Returning from a short break in the UK to Syria and I find that the ‘word of mouth’ rumours that visas are to be issued at the airport are true.
A special trip to a small back-room and I am questioned as to why I am visiting. “Tourism” I say. Just like I said a couple of weeks earlier. “Address in Damascus?” asks the stern, serious looking man wearing a smart uniform perched on his chair under a picture of his president, “The 4 Seasons Hotel” – my standard answer, how anyone could afford 12 nights there is beyond me but it always works and I am safely though.
The airport is bustling at midnight just like the packed flight was. It is summertime and Syrians from all over the world are heading home. On the plane I got talking to a second-hard car dealer living in Chicago, he comes back to see his parents for 2 months every summer, they tried living in the states with him but only lasted a month, “They hated it” he tells me.
But he loves it, I ask him about the prickly relations between Syria and America, he doesn’t answer, I tell him that with the election of Obama I was full of hope for the Middle East and how dismayed I was that he has continued the economic sanctions against Syria started by G.W Bush. “I don’t talk politics” he tells me. I wonder if he genuinely doesn’t speak politics or if he is just remembering that he is on his way back to Syria where such talk isn’t accepted by authorities.
Actually it is… As long as it is directed against the West you are free to speak anything – just make sure you don’t criticize the Syrian government. The man suddenly perks up deciding to engage in conversation. “I love Obama” he says. Well there you go I think, at least he’s returning like a good American. Maybe there is little difference between East and West after all. This man, like all Americans, is free to speak but doesn’t care to as do most Syrian I meet.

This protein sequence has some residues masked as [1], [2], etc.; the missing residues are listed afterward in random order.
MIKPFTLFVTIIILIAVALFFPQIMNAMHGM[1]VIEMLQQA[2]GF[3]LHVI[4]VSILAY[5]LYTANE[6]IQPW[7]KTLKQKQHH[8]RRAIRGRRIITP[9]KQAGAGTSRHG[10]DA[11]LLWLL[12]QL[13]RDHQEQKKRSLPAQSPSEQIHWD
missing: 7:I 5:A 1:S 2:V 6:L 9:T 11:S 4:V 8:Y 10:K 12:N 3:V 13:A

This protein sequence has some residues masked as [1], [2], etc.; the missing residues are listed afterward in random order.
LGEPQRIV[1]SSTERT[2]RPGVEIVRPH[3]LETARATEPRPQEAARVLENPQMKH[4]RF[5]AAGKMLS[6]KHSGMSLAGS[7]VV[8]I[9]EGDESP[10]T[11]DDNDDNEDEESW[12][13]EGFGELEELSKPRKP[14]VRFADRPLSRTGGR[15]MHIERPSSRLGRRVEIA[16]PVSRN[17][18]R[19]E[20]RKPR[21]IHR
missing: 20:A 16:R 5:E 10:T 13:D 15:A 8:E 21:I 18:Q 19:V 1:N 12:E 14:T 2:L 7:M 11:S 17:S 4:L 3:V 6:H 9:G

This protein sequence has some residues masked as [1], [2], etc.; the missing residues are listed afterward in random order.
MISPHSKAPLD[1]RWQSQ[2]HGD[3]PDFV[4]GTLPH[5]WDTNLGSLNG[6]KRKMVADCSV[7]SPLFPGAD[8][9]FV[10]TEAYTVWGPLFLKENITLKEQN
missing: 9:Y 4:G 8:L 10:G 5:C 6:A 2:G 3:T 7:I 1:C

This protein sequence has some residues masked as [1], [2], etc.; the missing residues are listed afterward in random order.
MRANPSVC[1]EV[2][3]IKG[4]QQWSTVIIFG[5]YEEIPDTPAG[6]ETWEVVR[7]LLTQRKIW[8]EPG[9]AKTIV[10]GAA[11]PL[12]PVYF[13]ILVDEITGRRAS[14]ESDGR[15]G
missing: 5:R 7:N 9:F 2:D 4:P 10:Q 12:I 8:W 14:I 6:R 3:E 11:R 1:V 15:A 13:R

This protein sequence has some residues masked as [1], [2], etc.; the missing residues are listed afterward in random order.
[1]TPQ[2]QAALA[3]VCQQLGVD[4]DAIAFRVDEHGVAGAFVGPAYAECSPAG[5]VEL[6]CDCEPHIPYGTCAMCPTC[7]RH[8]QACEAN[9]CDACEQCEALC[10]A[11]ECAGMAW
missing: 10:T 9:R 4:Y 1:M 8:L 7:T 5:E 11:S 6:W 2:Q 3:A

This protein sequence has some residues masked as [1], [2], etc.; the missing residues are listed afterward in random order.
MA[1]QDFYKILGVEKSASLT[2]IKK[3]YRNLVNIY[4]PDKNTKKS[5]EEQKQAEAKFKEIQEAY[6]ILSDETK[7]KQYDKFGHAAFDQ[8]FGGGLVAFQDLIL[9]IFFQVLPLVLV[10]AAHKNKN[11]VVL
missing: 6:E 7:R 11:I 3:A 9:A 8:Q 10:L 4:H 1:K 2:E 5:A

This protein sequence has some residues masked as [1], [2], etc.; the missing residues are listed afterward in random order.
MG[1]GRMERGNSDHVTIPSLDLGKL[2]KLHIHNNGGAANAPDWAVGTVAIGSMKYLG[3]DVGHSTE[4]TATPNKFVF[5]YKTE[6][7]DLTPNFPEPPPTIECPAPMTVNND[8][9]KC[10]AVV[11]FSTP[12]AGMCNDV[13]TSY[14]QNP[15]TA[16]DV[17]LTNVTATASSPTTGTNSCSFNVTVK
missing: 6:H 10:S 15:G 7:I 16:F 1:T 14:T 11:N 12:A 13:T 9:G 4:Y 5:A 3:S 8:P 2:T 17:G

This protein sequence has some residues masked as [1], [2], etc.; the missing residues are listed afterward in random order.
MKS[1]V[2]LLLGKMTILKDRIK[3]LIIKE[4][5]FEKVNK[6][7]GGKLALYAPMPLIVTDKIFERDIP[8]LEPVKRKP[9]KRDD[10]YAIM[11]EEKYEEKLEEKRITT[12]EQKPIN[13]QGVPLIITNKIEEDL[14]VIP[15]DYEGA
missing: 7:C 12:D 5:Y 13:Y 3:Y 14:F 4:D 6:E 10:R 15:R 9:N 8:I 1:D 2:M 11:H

I turn my attention to group of religious men dressed in great colourful clothes with bright hats. I am told that they are part of an ‘exchange’ with Britain where radical extremist Imams are taken to Syria to be trained to follow a more moderate path. Ironic that the extremists are sent from Britain to this ‘axis of evil’ country to be shown the right path.
Outside the airport I am greeted by Lukman. He’s been waiting 1 and a half hours for me and looks tired. We force our way past the taxis which monopolize the airport (a company apparently run by the presidents brother), and who have fixed the fare into town at a steep 1500 Syrian pounds (£22), I push my suitcase 100 metres down the road to a petrol station where we can get a cab for 300 Syrian pounds (£5). but, as we make our way we are stopped by a guard with a gun who won’t let us pass. A 20 minute discussion takes place, we offer a bribe and miss one, two, three, cabs before the man with the gun finally relents. A 50 Syrian pound bribe sees us safely on our way, we hail a taxi and from the back seat I see the shimmering eastern lights of dusty old Damascus beckoning me once more.